I know this sounds like a repeat of #1, but it isn’t exactly. Your summary is usually a few paragraphs and covers all the topics in brief, more like what you’d say to someone you were trying to hire, or to the press. Your business description is actually pretty short. It starts with your Mission Statement (what you intend to DO) and follows with your Company Vision ( where you intend to go, what you intend to BE) Finally, your description should include a history of the business and who exactly is involved.

3. Your Market
Who’s going to buy your products? This is where all that people-watching pays off. Develop a customer profile, but remember that where a traditional customer profile might center around an age group or a socio-economic class, crafters – especially eco-friendly ones – often find their customers are connected by some other thread.
You also need to figure out the market trends where products like yours are concerned. This can be a little more difficult, because you might not know where to get this information. Ask around at galleries and indie boutiques. Ask them what they’ve sold more of lately, and what no longer seems to move. Ask in the Etsy forums, or walk around trade and craft shows and see what other people are buying. Talk to the people who sell supplies.
Finally, you need to know why would someone buy your product over another similar item. Again, ASK. As it turns out, your no-waste packaging policy might just be the tipping point that encourages buyers to purchase from you and not your next competitor…

4. What you sell– this is pretty self explanatory, but don’t forget to include the pricing structure and how your products are competitive. This is where photos and patterns are great! This is also where you can use your eco-friendly ethics to your advantage. If you use all recycled materials or only organic cotton, play it up! This sets you apart, and helps explain your pricing.

5. How your business is organized
There are several options for business organization. Sole proprietorship, Partnership, LLC, etc. Talk about which you are, then include bios of the people who hold key positions in the company. It also helps to explain how your business actually gets run, and you should include whether or not you are required to have a license to do what you do.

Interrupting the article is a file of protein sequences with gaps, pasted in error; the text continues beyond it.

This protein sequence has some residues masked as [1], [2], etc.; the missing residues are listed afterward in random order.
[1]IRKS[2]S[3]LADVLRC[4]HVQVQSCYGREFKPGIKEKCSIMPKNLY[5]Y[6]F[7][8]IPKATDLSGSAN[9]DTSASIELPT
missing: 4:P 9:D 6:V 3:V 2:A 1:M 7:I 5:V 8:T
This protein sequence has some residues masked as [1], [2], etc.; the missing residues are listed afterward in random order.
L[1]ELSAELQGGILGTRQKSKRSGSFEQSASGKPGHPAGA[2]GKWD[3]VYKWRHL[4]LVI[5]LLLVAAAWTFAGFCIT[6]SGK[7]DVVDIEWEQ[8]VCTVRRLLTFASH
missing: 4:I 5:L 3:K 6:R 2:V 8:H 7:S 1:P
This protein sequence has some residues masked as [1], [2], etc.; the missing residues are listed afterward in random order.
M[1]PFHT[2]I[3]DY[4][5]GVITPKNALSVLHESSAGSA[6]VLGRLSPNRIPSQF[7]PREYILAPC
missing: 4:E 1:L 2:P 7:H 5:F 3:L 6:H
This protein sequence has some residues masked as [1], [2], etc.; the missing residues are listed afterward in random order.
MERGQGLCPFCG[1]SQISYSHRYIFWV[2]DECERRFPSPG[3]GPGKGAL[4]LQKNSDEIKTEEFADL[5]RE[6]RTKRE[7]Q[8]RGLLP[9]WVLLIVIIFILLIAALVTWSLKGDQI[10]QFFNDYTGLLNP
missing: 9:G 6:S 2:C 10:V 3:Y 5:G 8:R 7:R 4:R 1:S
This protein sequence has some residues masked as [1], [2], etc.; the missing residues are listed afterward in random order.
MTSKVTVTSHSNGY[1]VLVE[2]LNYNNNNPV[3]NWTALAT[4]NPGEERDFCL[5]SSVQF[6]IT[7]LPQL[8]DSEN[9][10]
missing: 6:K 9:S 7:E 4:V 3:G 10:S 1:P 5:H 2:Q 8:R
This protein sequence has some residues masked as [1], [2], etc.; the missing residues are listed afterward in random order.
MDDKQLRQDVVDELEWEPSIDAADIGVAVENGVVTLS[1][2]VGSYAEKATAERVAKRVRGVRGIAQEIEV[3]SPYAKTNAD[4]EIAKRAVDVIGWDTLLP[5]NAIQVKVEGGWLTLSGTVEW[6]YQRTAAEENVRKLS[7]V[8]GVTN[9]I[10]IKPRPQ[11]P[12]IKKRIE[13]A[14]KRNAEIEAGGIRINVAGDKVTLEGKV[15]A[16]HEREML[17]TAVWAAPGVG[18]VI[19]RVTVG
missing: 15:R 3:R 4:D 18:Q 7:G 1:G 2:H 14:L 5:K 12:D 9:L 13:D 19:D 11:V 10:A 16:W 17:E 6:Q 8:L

This section might sound kind of silly when it’s just you and your sewing machine in a corner of your spare bedroom, but it’s a necessary step to being able to see yourself as someone who actually runs a real business that will grow.

6. Your Marketing Plan
This is a whole can of worms that really deserves it’s own post, but the short version is: figure out how you are going to get your products out there. Figure out how you are going to make sales. You really need concrete steps here, like “Get my wares into 6 stores by the end of the year” or “advertise on these 6 blogs who reach my target market” or “do one in-person show every month”.
More on this bulletpoint in the future, I promise.

7. The Financials
The tricky stuff for most crafters, and also really deserves it’s own post. This is where you really have to take a hard look at your pricing, your overhead, and how much you can sell.
There was a great post on the ecoetsy blog just the other day on pricing your goods, and the comments continued to be quite enlightening. I recommend starting there, and then spending some time really examining what it takes for you to create what you do. Then you’ll need to spend some more time figuring out exactly what you need to make in order to make a living.

Becky also added another category: “Design and Development” where she talks about new products and revenue streams she has in the works.

lunch tote from the Glue & Glitter shop

So, in summary, the hardest part for me about doing this, was just getting going, and forcing myself to answer the really hard questions, no matter how long it took. I was totally guilty of the “but I just want to create things” whine, and this was a really great exercise to get me out of that mindset. While I still have no desire to become a corporate overlord, examining my business from this angle really helped me see how to make it not only more profitable, but more enjoyable as well.